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Dragon Force (1982)

It’s been a while since I’ve written anything on the blog about a film I could wholeheartedly recommend to ninjologists everywhere at any level but Dragon Force (1982, aka Power Force) is exactly this. It’s one of those rare gems that actually delivers everything its lurid cover art promises and more. The fact that it’s still only available on VHS and hasn’t been remastered to DVD or Blu Ray yet is shocking (yet also presents an opportunity to anyone reading this who’s looking to give the world a real treat!). It’s one of those special films that could be only be made in the early 80s, a time where even lashings of sex and violence could seem oddly innocent and charming. In a (perhaps prescient?) move to induce nostalgia for those who grew up in the 80s, the UK VHS cover art positions its centre image on a backdrop of schoolbook-style graph paper. To be honest, I wouldn’t be surprised if the script had been written on graph paper too, by a group of actual 80s schoolchildren. I mean, it is pretty much the exact film I would’ve written as a kid if I’d had the chance…

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The first lines in the movie are “You got the bread?” and, in response, “You got the ice?” (it’s a drug deal, not a picnic) and then Bruce Baron – a man advanced ninjologists will recognise from the likes of Ninja Champion – shoots down a bunch of criminals in a action sequence that may surprise anyone expecting a Z-movie. Dragon Force, while still an exploitation film, is pretty slick by the genre’s standards. Its director, Michael Mak, would later go on to helm some lavish productions like Cat III blockbuster Sex & Zen (1991) and The Butterfly Sword (1993) with Michelle Yeoh and Donnie Yen, and his talent and style shows even here in his first film. It’s loaded with gorgeous panning shots, rad stunts and nice locations. No, really.

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After this guns-blazing prologue, we cut to the arrival in Hong Kong of Princess Rawleen from the fictional country of (I think) Mongrovia? She is played by Mandy Moore; not the singer, who wasn’t even born when Dragon Force was made, but an actress who seemingly never appeared in anything else. It’s a shame because while she can’t exactly act in the conventional sense, she’s very pretty and – more importantly – game for any of the mad and stupid shit that Michael Mak’s feverish imagination conjures up for her. She seems to be having a lot of fun with the role and it’s contagious.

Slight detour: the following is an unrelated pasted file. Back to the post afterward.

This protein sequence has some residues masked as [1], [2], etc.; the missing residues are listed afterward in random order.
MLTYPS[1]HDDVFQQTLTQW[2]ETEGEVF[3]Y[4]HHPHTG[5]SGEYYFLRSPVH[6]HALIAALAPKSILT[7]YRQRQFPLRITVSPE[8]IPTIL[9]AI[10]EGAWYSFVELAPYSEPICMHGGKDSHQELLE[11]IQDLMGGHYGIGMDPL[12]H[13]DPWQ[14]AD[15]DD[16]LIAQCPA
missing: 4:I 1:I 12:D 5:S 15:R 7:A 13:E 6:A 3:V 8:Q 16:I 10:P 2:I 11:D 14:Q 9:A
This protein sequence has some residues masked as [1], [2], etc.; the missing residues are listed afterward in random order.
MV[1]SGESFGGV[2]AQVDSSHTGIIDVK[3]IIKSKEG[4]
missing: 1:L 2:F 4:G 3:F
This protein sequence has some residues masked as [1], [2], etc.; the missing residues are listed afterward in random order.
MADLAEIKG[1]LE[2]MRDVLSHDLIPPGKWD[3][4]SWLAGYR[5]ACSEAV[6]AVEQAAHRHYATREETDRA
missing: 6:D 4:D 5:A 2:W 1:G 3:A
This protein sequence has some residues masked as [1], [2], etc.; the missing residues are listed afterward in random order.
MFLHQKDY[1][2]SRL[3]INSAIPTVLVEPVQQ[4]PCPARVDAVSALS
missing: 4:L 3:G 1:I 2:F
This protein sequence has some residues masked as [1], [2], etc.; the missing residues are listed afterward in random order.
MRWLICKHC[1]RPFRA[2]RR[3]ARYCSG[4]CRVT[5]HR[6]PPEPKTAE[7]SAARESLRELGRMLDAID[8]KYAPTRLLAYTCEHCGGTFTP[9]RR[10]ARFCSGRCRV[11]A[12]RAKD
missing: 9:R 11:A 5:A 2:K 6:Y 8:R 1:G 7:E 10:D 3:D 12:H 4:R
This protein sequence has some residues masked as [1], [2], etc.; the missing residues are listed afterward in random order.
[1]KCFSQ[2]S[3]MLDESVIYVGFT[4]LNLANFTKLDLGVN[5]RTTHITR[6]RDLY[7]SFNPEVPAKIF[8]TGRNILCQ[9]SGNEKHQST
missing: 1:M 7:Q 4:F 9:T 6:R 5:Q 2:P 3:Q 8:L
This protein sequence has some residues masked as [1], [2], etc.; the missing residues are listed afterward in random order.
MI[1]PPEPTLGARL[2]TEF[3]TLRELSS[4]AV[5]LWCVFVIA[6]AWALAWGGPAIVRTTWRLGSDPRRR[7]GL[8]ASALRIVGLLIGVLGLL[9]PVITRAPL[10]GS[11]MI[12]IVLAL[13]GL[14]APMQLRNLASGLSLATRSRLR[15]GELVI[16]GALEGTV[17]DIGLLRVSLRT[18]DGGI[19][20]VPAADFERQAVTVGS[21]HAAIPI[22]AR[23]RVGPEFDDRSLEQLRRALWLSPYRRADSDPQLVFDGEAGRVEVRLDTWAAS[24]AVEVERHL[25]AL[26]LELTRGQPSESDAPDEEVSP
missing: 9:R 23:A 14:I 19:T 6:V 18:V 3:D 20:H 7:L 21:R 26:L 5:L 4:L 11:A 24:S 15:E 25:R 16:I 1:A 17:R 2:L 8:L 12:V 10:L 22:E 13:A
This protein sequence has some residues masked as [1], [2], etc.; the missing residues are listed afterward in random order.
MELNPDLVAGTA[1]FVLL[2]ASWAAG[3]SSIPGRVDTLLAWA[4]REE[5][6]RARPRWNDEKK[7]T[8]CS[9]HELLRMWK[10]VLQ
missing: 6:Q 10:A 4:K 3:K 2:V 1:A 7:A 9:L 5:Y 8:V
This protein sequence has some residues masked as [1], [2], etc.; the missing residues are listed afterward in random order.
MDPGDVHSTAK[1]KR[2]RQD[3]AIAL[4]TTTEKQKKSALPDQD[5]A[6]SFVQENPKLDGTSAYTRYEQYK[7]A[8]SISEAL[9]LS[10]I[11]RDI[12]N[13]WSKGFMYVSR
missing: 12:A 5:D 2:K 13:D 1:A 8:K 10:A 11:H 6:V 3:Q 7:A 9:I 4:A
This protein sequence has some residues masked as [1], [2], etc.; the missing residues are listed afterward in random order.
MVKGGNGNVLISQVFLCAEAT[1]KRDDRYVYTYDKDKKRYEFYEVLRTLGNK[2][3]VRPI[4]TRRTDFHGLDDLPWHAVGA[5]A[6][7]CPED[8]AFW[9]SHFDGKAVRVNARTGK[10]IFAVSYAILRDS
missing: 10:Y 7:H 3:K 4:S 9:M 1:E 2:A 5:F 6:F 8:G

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Anyway, Princess Rawleen heads off to a country mansion owned by her friend Elana and brother Richard (“You can call me Rich… because I am, you know!”) and we find out a little more about her. After the suspicious deaths of various members of the Mongrovian royal family, Rawleen has found herself next in line for the throne. She’s also a virgin. After declining Richard’s offer of cocaine (“Perhaps your highness would like to get even higher?”), Rawleen goes to take a bath and is…

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…abducted by ninjas! A RED ONE AND A GREEN ONE! They break into the bathroom, yank her out of the tub, throw her in a sack and escape the premises, pursued by Rawleen’s lacklustre security team who are no match for the shadow warriors. A duffing-up and some gratuitous acrobatics later, and it’s clear there’s only one thing to do if the Princess is to be saved. Cue a phonecall to Bruce Baron, whom we now find out is CIA agent Jack Sargent. After the earlier drug bust, he’s chilling James Bond style with a pair of models (“We don’t have sargents here,” one of them coos when she takes the call, “we’re only interested in privates!”) and none too eager to get back to work. However, this being a movie, he is persuaded to fly to Hong Kong for his mission.

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His contact is Ah Chu (yes, they make a sneezing joke) who works undercover at a flour factory called the GOOD FU KING FLOUR CO (“I can’t begin to imagine how that’s pronounced,” quips Jack, arguably wrecking the gag). Ah Chu explains that Jack must join up with a special unit known as Dragon Force as this is the only way he’ll be able to take on the ninjas who’ve kidnapped the Princess. To do this, he must go to Tiptoe Forest (“A very bad place! You have to walk on tiptoe all the time!”) and… Wait. Are you still with me? I’m nearly done, I promise, but this stuff is important and I want to share every moment.